The reason I don't like theater pieces is that one usually has to sacrifice some of the musical for the sake of the theatrical. I wrote a solo trumpet piece where the player talked, removed valves, talked through the horn, and did other actions, but theater is not my medium, and I've dropped this piece from the catalog. It works for Cage, though, as in his "Music Walk," where there are instruments all over the stage and David Tudor moved all around playing continually. That is the finest kind of integration of music and theatrics.



One of the fallacies of our chance music in the '50s is that we sometimes failed to realize the difference between the experience of performing and the experience of listening.



You have to find a place for everything. Every idea needs to find its place in time, its context, its environment, a world in which it can exist. Sometimes you can write something that doesn't seem to exist in any particular place. That is better. But much harder.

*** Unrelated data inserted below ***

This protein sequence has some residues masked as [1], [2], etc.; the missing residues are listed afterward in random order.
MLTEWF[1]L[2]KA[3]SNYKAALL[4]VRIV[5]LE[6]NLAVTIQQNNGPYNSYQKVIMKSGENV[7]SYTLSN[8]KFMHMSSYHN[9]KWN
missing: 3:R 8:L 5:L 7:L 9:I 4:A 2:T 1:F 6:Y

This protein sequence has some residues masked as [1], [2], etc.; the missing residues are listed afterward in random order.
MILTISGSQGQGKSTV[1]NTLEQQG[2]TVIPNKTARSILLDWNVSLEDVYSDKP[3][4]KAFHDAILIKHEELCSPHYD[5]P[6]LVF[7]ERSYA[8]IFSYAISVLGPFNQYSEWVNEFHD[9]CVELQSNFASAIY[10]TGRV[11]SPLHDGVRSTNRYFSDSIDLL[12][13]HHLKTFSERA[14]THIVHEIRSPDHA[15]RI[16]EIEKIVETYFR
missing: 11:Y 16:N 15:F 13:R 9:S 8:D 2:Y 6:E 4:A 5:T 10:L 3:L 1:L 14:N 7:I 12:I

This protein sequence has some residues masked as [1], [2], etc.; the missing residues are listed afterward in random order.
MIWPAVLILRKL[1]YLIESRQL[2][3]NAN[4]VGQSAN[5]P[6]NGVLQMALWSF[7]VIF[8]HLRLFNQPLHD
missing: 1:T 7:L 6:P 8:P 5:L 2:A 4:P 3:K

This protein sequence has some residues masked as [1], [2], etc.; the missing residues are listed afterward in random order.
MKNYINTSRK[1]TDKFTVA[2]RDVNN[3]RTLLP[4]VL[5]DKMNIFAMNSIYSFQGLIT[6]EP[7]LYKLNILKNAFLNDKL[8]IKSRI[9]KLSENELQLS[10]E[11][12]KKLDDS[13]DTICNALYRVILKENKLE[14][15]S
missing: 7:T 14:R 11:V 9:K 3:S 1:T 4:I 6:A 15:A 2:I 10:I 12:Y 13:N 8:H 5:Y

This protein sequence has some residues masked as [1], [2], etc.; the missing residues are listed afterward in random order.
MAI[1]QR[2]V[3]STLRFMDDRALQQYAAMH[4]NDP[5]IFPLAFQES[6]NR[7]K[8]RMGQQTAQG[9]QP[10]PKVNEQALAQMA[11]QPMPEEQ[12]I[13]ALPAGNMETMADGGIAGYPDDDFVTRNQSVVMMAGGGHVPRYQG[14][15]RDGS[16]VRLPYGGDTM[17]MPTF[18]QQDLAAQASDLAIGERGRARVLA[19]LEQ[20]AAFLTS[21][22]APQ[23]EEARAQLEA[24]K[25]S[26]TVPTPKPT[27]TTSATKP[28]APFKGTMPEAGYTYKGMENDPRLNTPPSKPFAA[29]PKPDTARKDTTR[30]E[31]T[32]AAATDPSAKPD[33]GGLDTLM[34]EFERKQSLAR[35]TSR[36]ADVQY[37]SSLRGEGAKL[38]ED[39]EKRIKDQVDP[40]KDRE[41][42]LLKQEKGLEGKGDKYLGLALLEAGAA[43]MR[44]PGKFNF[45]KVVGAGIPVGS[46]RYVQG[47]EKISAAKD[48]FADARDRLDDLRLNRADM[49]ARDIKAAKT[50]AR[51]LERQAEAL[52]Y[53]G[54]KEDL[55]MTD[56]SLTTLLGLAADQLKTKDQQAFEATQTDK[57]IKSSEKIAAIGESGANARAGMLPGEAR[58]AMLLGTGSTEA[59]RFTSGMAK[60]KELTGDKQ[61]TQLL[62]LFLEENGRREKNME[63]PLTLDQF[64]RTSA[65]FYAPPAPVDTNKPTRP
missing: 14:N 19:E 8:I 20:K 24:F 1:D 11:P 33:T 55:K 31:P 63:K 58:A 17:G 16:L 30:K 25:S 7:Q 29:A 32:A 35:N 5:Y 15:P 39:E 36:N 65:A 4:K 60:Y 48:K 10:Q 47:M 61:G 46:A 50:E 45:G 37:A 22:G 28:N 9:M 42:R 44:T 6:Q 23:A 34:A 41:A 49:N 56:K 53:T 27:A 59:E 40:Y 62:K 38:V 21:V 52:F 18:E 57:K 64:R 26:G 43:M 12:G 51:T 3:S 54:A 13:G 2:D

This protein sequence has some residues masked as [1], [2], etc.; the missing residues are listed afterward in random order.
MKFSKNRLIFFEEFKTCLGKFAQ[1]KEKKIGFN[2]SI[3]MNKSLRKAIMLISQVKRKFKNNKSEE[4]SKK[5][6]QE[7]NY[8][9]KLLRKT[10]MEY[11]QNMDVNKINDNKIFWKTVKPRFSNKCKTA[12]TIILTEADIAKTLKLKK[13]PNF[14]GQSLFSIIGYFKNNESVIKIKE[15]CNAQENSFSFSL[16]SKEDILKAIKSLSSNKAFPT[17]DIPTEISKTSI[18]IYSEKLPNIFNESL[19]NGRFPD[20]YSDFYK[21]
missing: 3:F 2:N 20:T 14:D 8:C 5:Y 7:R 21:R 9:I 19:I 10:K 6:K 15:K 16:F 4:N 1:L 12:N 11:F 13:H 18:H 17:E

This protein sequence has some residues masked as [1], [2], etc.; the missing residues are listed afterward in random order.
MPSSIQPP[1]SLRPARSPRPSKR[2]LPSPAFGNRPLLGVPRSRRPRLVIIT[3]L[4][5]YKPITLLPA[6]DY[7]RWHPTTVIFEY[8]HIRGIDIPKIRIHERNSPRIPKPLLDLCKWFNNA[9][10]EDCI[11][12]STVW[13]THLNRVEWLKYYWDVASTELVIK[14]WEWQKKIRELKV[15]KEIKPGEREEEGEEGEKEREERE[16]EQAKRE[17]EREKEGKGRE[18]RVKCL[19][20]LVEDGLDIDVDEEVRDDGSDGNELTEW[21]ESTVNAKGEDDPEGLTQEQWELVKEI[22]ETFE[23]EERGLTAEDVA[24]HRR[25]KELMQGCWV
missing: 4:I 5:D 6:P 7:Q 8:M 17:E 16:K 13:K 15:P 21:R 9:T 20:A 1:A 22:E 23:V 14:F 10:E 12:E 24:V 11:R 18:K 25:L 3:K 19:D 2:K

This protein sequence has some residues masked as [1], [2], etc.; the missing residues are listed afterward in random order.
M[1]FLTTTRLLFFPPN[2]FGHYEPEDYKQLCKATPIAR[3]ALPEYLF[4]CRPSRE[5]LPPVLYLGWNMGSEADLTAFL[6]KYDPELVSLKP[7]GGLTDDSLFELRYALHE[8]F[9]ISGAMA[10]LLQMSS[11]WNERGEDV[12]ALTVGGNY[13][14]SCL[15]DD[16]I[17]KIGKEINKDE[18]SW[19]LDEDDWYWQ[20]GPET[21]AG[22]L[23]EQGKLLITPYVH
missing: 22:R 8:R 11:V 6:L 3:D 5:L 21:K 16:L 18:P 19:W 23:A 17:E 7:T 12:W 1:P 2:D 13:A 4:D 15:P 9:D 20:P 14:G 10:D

All we composers really have to work with is time and sound - and sometimes I'm not even sure about sound.






MORE in PREPARED GUITAR

SOUND: CONFRONTING THE SILENCE by Toru Takemitsu (June 02, 2016)
Gardener of Time by Toru Takemitsu (May 31, 2016)
Le Picadilly by Erik Satie (1866-1925) by Ya-Ling Chen (May 25, 2016)
Sound Aesthetics: Xenakis (January 7, 2016)
Pinhas Deleuze Sound language (January 21, 2016)
Angle(s) VI John Cage (April 30, 2015)
Morton Feldman (March 16, 2015)
Morton Feldman and painting (October 3, 2014)


Morton Felman remembered by Tom Johnson




Artwork: Central Asian (mainly Uzbekistan) rug patterns
Remembrance
by Tom Johnson